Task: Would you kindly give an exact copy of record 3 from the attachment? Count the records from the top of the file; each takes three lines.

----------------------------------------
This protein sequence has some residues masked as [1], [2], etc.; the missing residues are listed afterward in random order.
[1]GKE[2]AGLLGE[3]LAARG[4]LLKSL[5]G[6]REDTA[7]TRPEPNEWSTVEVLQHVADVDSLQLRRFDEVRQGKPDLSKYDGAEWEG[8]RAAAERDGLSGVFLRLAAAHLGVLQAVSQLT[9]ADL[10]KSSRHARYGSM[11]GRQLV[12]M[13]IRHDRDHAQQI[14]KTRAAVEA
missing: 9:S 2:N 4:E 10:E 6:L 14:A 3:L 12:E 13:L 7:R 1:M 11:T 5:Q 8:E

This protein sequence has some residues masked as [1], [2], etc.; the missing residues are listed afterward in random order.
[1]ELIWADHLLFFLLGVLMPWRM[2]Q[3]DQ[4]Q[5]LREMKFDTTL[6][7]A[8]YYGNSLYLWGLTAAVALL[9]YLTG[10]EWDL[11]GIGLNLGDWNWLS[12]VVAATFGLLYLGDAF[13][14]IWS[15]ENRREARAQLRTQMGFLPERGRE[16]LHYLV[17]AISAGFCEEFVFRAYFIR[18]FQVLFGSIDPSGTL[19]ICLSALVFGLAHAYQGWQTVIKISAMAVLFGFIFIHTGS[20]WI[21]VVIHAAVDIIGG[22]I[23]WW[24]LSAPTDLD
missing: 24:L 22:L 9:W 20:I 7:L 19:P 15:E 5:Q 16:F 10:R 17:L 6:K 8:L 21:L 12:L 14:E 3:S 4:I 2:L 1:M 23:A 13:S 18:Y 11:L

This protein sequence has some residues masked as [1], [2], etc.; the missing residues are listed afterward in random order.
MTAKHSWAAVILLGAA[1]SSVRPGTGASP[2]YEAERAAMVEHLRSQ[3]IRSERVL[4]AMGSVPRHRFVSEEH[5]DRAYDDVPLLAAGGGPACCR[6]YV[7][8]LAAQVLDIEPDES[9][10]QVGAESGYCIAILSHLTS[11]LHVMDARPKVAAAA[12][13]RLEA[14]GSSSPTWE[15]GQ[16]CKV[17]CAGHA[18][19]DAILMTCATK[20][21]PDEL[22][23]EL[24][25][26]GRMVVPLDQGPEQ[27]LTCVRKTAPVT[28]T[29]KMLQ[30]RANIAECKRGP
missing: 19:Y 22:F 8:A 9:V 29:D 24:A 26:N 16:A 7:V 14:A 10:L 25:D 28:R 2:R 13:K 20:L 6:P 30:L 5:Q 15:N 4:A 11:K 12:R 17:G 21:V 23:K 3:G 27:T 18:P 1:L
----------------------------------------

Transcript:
This protein sequence has some residues masked as [1], [2], etc.; the missing residues are listed afterward in random order.
MTAKHSWAAVILLGAA[1]SSVRPGTGASP[2]YEAERAAMVEHLRSQ[3]IRSERVL[4]AMGSVPRHRFVSEEH[5]DRAYDDVPLLAAGGGPACCR[6]YV[7][8]LAAQVLDIEPDES[9][10]QVGAESGYCIAILSHLTS[11]LHVMDARPKVAAAA[12][13]RLEA[14]GSSSPTWE[15]GQ[16]CKV[17]CAGHA[18][19]DAILMTCATK[20][21]PDEL[22][23]EL[24][25][26]GRMVVPLDQGPEQ[27]LTCVRKTAPVT[28]T[29]KMLQ[30]RANIAECKRGP
missing: 19:Y 22:F 8:A 9:V 29:D 24:A 26:N 16:A 7:V 14:A 10:L 25:D 28:R 2:R 13:K 20:L 6:P 30:L 5:Q 15:N 4:A 11:K 12:R 17:G 21:V 23:K 3:G 27:T 18:P 1:L